There are so many people scrapbooking, who just don’t realize it. They think it has to look a certain way in order to be a scrapbook, but really, it can look like anything at all. A real scrapbook captures personal stories and pictures and ties them together. If you’re doing that in any medium, if you are documenting life, you ARE scrapbooking.

What do your scrapbooks look like? How are you saving your memories?

Got a Date with Myself!

Got a Date with Myself!

I just realized today that I have been falling into an excuse-making pattern. I’ve made very few pages lately. Most of what I’ve created has been for the blog, or LOAD. I haven’t really been scrapbooking strictly for myself.

modern alchemy blanket ||

Also, when I do work on making stuff, I’ve been forcing myself to work on finishing crochet and sewing projects, rather than playing with paper.

Do you know how sad that is?

Everyone falls into the trap every once in a while of putting fun last on the to-do list. They tell themselves that they need to do X first, before they can get to Y or Z. They think that getting other things done is more important, or will give them energy and time to focus on the fun stuff.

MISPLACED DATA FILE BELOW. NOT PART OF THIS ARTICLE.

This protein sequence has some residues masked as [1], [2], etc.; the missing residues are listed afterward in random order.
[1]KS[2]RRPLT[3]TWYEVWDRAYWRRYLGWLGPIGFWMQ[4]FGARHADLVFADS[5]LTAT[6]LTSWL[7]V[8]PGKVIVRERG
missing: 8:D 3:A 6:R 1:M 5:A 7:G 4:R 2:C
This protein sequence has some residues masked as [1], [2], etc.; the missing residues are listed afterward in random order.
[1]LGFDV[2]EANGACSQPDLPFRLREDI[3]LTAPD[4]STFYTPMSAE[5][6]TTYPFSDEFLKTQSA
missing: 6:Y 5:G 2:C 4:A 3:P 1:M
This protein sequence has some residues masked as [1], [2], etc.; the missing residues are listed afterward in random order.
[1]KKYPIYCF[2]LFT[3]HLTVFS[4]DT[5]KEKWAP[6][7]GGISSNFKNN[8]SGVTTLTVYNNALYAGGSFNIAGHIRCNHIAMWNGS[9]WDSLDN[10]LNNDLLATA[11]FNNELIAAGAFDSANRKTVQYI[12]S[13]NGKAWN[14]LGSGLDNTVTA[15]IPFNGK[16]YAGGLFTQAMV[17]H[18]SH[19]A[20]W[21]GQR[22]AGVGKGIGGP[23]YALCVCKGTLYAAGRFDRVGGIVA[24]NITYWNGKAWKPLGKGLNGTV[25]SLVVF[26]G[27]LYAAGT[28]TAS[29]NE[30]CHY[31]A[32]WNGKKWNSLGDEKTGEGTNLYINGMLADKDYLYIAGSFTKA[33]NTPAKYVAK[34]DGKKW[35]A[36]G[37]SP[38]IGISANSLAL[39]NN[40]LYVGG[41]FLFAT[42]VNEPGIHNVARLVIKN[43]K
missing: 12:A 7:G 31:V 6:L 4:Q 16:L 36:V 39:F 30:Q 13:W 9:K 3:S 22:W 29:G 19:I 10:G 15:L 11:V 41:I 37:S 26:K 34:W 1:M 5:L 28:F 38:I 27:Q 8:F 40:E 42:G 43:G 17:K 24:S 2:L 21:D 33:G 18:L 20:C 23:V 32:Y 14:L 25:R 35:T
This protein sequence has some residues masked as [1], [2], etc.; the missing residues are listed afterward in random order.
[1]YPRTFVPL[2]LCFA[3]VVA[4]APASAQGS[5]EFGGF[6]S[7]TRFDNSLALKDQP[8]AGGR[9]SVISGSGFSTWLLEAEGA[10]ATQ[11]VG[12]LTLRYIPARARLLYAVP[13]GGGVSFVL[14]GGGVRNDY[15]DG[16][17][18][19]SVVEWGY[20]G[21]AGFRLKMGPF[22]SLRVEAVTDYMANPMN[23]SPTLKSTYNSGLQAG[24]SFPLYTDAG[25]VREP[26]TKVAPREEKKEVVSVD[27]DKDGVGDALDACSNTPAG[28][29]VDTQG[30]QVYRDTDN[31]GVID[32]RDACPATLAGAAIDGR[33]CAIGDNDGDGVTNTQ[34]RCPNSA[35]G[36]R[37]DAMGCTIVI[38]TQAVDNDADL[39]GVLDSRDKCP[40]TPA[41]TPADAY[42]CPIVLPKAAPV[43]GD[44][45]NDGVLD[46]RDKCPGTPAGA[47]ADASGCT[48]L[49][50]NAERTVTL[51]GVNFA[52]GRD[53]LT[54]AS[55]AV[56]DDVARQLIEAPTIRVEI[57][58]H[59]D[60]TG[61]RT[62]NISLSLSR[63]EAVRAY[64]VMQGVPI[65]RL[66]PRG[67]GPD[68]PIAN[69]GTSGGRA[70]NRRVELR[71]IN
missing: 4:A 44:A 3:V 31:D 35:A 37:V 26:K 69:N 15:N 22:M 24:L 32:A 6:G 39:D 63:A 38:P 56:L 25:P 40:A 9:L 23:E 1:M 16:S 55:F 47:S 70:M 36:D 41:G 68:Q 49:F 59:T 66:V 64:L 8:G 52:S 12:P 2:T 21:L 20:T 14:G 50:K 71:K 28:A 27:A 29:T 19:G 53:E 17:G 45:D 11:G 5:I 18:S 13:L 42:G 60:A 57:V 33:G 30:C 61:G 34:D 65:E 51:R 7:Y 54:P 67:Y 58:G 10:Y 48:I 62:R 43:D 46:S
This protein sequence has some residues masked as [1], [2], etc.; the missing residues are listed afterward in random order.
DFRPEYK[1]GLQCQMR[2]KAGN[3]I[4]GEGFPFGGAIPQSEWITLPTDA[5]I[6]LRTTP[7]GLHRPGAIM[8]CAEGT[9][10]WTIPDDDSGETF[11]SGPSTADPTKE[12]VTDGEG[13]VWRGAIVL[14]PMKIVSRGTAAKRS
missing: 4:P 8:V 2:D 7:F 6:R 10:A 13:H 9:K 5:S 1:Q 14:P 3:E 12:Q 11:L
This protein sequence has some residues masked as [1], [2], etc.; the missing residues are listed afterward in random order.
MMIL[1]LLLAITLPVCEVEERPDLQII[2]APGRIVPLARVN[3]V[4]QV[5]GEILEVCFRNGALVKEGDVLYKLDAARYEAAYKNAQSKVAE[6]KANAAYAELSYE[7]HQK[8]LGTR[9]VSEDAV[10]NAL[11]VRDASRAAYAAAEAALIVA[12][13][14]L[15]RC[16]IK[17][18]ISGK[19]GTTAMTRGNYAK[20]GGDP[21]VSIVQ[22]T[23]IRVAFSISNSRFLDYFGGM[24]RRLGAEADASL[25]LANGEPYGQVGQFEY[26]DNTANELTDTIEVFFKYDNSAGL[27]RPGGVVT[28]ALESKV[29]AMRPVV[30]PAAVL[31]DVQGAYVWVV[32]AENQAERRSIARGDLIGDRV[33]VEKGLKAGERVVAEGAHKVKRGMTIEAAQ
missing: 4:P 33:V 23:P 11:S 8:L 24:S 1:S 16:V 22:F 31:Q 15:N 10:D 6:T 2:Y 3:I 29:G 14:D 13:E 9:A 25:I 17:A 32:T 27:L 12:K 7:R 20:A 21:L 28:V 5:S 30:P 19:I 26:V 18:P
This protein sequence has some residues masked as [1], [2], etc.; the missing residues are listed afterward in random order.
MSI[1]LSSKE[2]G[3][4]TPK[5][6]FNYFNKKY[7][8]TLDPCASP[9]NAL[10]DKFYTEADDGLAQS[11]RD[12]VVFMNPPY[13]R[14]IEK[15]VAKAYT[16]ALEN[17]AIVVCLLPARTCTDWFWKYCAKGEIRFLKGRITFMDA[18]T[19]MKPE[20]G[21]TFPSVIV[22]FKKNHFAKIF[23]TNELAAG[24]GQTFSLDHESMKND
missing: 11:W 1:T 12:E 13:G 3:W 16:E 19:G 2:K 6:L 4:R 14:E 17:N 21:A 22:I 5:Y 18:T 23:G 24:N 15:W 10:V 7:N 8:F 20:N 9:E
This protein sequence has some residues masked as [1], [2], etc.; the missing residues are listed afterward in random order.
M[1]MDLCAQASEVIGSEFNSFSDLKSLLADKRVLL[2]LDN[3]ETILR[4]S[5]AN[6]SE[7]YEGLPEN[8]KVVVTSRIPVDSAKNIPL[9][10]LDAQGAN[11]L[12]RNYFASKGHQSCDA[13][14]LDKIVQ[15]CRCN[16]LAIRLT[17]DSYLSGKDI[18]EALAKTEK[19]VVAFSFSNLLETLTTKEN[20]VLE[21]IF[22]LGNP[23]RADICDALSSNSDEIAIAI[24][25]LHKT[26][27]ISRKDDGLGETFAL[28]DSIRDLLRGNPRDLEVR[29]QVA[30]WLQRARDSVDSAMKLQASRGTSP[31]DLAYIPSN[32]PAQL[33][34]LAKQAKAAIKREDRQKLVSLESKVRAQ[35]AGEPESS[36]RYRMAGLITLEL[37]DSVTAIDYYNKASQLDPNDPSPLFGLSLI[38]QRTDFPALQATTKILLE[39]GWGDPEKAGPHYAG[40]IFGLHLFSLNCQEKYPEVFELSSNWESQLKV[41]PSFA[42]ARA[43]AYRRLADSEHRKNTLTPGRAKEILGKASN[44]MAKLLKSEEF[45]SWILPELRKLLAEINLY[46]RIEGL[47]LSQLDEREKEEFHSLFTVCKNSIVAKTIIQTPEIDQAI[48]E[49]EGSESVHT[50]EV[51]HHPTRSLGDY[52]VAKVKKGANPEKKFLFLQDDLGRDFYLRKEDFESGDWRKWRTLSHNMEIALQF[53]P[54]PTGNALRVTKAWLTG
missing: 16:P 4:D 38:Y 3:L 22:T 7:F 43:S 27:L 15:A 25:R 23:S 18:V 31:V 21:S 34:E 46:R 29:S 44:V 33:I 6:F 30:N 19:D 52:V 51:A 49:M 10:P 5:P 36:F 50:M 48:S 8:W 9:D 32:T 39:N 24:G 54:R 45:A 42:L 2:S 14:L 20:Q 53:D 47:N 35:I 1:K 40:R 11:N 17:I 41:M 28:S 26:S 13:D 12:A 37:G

Don’t believe it.

Putting fun on the schedule, making it a priority, energizes you. When you make time for fun, you’re happier, and that leads to more happiness around you as well.

That’s why I’m glad I’m heading out for a free crop at the local library tomorrow.

While I really do want to finish my crochet and sewing projects, I need some play time too. Signing up for a crop at an external location means I am committed to playtime for myself.

It’s very freeing to realize that I can play with as much paper as I want, because it’s part of the schedule.

What sorts of things on your to-do list prevent you from paper-crafting? Schedule some time for fun now!


Trends vs. Personal Style

Trends vs. Personal Style

Have you noticed all the fun new trends hitting the scrapbooking world lately? Gold foil, pretty planners, hand lettering, even faith scrapping. Stamping has become more popular again (about time!) and party supplies are everywhere. Watercolors and variations on Pantone’s color of the year are popping up as well.


Click the picture to find it on Amazon (affiliate link)

What do you think about all the new trends? Do you love them or hate them or do you just not care about them?